Experts respond to first documented case of COVID-19 re-infection
A new case study, from scientists at the University of Hong Kong, is reporting the first clinically confirmed case of SARS-CoV-2 re-infection. Responding to the news, a variety of infectious disease specialists suggest the re-infection is not necessarily surprising, could be rare, and may have implications for the efficacy of a vaccine, but many unanswered questions still remain.
More than six months into this global pandemic, scientists are only now beginning to glean insights into the longer-term characteristics of this novel coronavirus. One of the key questions yet to be resolved is whether a person can contract COVID-19 a second time.
Recent studies have begun to indicate certain markers of immunity may start to wane in the months following a primary infection. Anecdotally there have been numerous stories of individuals testing positive for the virus weeks, and sometimes even months, after recovering from the disease.
Many of these secondary positive cases are thought to be due to remnants of the virus still present months later. These cases are not new infections, but instead more likely lingering residual signs of the initial infection, and experts suggest these viral remnants cannot infect others.
The important detail in this new case study, accepted but not yet published in the journal Clinical Infectious Diseases, is it offers the first robust clinical evidence of an entirely new, secondary infection, months after the subject recovered from their initial infection.
The report outlines the case of a healthy 33-year-old Hong Kong man. He suffered his first SARS-CoV-2 infection in late March. The primary infection was relatively mild, with the patient suffering standard COVID-19 symptoms: cough, fever, headache, and sore throat.
By mid-April the man tested negative for SARS-CoV-2. Months later the man arrived back in Hong Kong after travels to Europe. Routine testing upon arrival at Hong Kong airport revealed the man was again positive with SARS-CoV-2. However, this time he remained entirely asymptomatic, with no fever or abnormal signs whatsoever.
Genomic testing revealed the new infection was an entirely different strain of the virus, offering the first documented evidence of a SARS-CoV-2 re-infection.
The case study raises a whole host of questions that currently have no good answers. Perhaps the most pressing question raised by the new report is exactly how infectious is an individual during a second COVID-19 episode?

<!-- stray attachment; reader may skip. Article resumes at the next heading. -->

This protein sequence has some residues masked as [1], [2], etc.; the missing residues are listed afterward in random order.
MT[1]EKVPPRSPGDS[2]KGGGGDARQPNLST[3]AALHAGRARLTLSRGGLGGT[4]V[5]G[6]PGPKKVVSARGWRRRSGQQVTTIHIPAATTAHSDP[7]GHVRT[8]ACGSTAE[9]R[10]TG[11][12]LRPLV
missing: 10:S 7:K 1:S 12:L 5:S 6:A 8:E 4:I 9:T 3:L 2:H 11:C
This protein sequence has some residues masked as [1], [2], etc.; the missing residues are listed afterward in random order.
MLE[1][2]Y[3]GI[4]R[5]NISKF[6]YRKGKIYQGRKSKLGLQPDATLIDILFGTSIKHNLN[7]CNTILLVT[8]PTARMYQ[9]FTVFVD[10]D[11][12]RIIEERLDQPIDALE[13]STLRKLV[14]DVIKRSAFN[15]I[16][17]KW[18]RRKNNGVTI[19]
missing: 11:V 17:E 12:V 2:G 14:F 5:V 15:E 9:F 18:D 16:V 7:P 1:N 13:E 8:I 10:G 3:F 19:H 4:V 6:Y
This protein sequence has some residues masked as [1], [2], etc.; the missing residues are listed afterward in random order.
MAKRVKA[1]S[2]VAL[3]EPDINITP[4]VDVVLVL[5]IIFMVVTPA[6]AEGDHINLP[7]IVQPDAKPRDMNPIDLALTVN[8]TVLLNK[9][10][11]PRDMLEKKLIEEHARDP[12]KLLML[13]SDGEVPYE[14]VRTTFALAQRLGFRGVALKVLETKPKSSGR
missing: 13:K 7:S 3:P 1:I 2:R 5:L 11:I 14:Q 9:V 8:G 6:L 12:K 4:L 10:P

“Given the number of global infections to date, seeing one case of reinfection is not that surprising even if it is a very rare occurrence,” says Jeffrey Barrett, from the COVID-19 Genome Project at the Wellcome Sanger Institute. “This may be very rare, and it may be that second infections, when they do occur, are not serious (though we don’t know whether this person was infectious during their second episode).”
Paul Hunter, from the University of East Anglia, echoes Barrett’s comments, saying it’s unclear exactly how much of a risk to others this kind of second infection may be. Being the first documented case study of its kind, there is currently no information comparing the viral load of a first infection to a second. Hunter does note the asymptomatic nature of this secondary infection suggests the disease could be milder in a second episode.
“It is quite likely that subsequent infections do not cause as severe an illness as the first episode because of some degree of residual immunity which may not be sufficient to stop the infection but be enough to reduce the risk of severe illness,” says Hunter.
David Strain, from the University of Exeter, is a little more concerned about this new report. He says the study could be an early warning that vaccines may struggle in corralling the spread of COVID-19.
“… [The report] raises the possibility that vaccinations may not provide the hope that we have been waiting for,” says Strain. “Vaccinations work by simulating infection to the body, thereby allowing the body to develop antibodies. If antibodies don’t provide lasting protection, we will need to revert to a strategy of viral near-elimination in order to return to a more normal life.”
Brendan Wren, from the London School of Hygiene and Tropical Medicine, on the other hand is not at all surprised by this report. He points out viruses naturally mutate all the time, so this case of reinfection is not unusual, may be rare, and shouldn't influence the development of vaccines.
“It is to be expected that the virus will naturally mutate over time,” says Wren. “This is a very rare example of re-infection and it should not negate the global drive to develop COVID-19 vaccines.”
Perhaps the clearest takeaway from this new report is that the potential for re-infection means those who have already recovered from COVID-19 should be vigilant in their social distancing and mask-wearing practices. In a statement from the Hong Kong research team it's also suggested once an effective vaccine is established it should be administered to those who have previously contracted the virus.
“Our findings suggest that SARS-CoV-2 may persist in the global human population as is the case for other common-cold associated human coronaviruses, even if, patients have acquired immunity via natural infection,” the researchers write in a statement. “Since the immunity can be short lasting after natural infection, vaccination should also be considered for those with one episode of infection. Patients with previous COVID-19 infection should also comply with epidemiological control measures such as universal masking and social distancing.”